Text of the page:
Cosmonauts back then parachuted out of their craft as it descended towards the wilds of the Russian countryside.

If we die, we want people to accept it. We are in a risky business, and we hope that if anything happens to us, it will not delay the program. The conquest of space is worth the risk of life.

These tragically prophetic words were spoken by American astronaut Gus Grissom who  died along with his two crew mates in the Apollo 1 fire.

America was riding high after a number of successful space flights with their Mercury and Gemini programmes.

And the next step was, of course, to go to the Moon.

Success followed

The Apollo 1 fire put things back, but as we know success followed. The US government halted the Apollo programme after Apollo 17, to make way for the Shuttle.

This was years in development and would see the world’s first reusable space craft.

The Shuttle would launch, orbit the Earth while carrying out research and delivering payloads, then re-enter the Earth’s atmosphere and land on a runway like an ordinary plane!

There were many successful missions, but sadly many astronauts’ lives were lost after the Challenger and Columbia accidents.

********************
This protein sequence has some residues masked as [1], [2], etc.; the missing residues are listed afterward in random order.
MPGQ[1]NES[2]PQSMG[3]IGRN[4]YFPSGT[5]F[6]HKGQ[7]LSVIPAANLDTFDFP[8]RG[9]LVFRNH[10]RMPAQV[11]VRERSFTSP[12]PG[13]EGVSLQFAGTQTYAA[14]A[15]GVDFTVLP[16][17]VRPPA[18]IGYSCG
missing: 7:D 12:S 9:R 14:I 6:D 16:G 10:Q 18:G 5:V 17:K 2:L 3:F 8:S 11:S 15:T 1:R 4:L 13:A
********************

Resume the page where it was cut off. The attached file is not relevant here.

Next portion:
Spaceflight firsts

Valentina Tereshkova became the first woman in space on 16th June, 1963.

Sally Ride was the first American woman in space on 18th June, 1983.

The first Briton in space was Helen Sherman in 1991. She is not only the first British astronaut, but cosmonaut too, as she launched to the Mir Space Station from Russia.

The first spacewalk was by cosmonaut Alexei Leonov in 1965.

NASA astronaut Christina Koch holds the record for the longest time in space for a woman. She spent 328 days aboard the ISS.


For more from the “Friend” team, click here.

For more space-related blogs, click here.

RELATED READS

A lady using a reuseable cup in a coffee shop

Easy Ways To Use Less Plastic

D-Day Team Blog

D-Day: Events & Stories

First new-look cover From The Editor

Editor’s Diary: Our Next Chapter

Broughty Ferry at sunset Pic: Stuart Johnstone From The Editor

Editor’s Diary: A Wonderful Week